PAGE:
Doing LOTS of preliminary shopping. Besides motor power, apparently the CNC device sturdiness is an important concern when cutting harder materials. When the cutter changes directions, apparently a week structure will cause it to move out of line.
The merchant makes a lot of difference. When dealing with Chinese junk, you can get all sorts of different things, including different configurations and accessories, under the same model number.
A $10,000 unit is fine, too. No doubt it's amazing.
John Doe firstname.lastname@example.org on Sat, 18 Apr 2020 22:29:13
-0000 (UTC) typed in rec.crafts.metalworking the following:
First, define "accurately"? Assuming repeatability (the notion that the second, fortieth, N+! part are "with in spec" of the first.) and that the first one is not out more than +/- 30 thou? +/- 10 thou? Over what lengths?
Sorry, I don't have any answers. It's been too long since I was actively a machinist, but I do know the questions.
LOL. You know when it speeds up that is speeded up video right? The machine is still running at the slow speed shown at the beginning.
AS long as the machine is not "sloppy" it can usually cut accurate enough parts for many applications even having some flex in it if you use appropriate cut strategies. Modest cuts for roughing over size (under size) with roughing clearance, and then much lighter cuts to bring it to final dimension so the machine flexes less.
The machine in that video is likely not very rigid. One give-away is the plastic printed spindle mount. A wood bed is also not often associated with a stiff rigid machine.
The parts they are cutting in the video don't require any high degree of accuracy so its fine for the job.
Even on somewhat heavier machines in my shop that can do heavier work I take similar strategies. Fast heavy roughing over sized, then slower lighter cuts to bring to within specification.
Now comes the big deal. Can you take strategies with the machine to get you within your specification. Often you may see machining prints that say +/- 0.005 inches. (0.127 mm) I didn't know that was also the standard for many industries if a lower tolerance was not specified. I freaked out trying to get everything I made within 0.001 inches. (0.0254 mm) I wasted thousands of hours chasing a spec that was unnecessary for many things. Sure a tool holder or a slip fit bushing should be much closer, but amazingly many things don't need to be all that accurate.
What you need to do is decide how accurate (and repeatable) you need to be for the projects you plan to do.
My first el cheapo (only a few hundred dollars) was easily able to make aluminum parts within +/- 0.005 inches if I used well planned cutting strategies... well after I fixed a few stupid things that were causing excessive backlash in the lead screws (SLOP). I even used it to make parts for some of my other machines in a pinch. I mostly bought it for wood carving and making wood plaques.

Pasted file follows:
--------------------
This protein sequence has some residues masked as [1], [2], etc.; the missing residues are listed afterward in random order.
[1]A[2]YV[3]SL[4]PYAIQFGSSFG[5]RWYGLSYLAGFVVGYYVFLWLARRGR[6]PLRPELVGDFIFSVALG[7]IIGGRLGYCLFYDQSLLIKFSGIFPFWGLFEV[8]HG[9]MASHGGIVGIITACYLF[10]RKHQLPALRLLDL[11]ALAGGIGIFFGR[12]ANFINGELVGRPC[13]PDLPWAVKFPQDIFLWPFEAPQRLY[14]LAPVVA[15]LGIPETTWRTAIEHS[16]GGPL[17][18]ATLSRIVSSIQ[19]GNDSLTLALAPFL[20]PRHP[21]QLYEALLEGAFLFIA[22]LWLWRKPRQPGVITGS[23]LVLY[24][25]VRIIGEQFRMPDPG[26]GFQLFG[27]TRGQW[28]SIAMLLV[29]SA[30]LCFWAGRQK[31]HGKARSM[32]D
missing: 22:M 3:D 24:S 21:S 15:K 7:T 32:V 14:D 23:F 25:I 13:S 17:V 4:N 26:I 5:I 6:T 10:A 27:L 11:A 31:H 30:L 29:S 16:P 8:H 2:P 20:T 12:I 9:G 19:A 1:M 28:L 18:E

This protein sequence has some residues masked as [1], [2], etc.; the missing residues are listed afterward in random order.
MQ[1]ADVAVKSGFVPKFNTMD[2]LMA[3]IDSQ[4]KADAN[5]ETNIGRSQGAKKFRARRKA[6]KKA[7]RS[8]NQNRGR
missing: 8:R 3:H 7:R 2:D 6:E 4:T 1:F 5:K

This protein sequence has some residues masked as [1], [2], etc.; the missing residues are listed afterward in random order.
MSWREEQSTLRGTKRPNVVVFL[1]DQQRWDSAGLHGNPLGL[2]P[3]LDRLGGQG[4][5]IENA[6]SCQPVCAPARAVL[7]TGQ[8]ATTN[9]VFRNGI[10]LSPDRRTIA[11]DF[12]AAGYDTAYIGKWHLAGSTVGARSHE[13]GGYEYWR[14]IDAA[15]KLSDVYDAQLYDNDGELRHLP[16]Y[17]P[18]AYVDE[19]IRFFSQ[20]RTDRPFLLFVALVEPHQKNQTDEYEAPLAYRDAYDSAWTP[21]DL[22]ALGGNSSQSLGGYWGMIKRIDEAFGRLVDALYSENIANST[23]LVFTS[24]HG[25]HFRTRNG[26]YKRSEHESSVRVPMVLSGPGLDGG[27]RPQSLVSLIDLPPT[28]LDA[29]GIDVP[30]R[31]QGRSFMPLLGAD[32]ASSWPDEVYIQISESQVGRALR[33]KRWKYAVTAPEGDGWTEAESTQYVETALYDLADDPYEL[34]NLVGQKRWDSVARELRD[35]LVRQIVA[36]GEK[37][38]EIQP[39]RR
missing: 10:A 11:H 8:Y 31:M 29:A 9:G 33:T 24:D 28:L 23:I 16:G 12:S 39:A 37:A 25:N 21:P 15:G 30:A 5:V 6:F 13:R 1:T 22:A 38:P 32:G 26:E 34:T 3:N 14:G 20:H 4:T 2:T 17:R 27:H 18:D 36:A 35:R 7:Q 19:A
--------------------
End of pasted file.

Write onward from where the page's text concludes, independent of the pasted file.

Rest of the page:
The answer is to decide what your tolerance is (specifications for tolerance) and buy the best machine you can that can be made to exceed those tolerances.
John Doe email@example.com on Sun, 19 Apr 2020 02:20:06
-0000 (UTC) typed >
Sorry about the snark.
from last summer when I was asking about small scale cnc.
"Guerrilla guide to CNC machining, mold making, and resin casting"
It's long, but broken up into chapters, and chapter 2 "Setting up a CNC mill" "Pointers for selecting a low-cost, hobbyist-friendly CNC mill, stocking up on tools, and keeping the whole setup in great condition for many years to come." may be useful. Looks a couple of years old, so specific models might not be current.
The author's interest is in making molds for casting small precision plastic parts for robot building.
=== recommendations from that thread:
"A small CNC mill like a Taig, Sherline, or Ximotion/MaxNC would be good for this sort of thing.
I V-lead Taig can be adjusted to hold better than .001. A ballscrew Taig is around the same, and is much faster, but wear can not be adjusted out.
A MaxNC may need to be adjusted. I totally changed the one I had so.... It held better than .001.
I know little about Sherline, but there are plenty of Sherline users around. Some of the better built CNC gantry mills (CNC routers) like the Velox machines might also produce satisfactory results.
Cutters are readily available, at least in the USA."
Those are commercial options.
Anyway, the video doesn't show the "important part" (to me) which is the controllers and the rigidity of the framework / moving parts. You can probably assemble a rigid enough setup "using things found around the shop" (depending on your shop.), it will be the controllers which will be "the problem". Which in turn depends on your sources and skills in adapting, installing.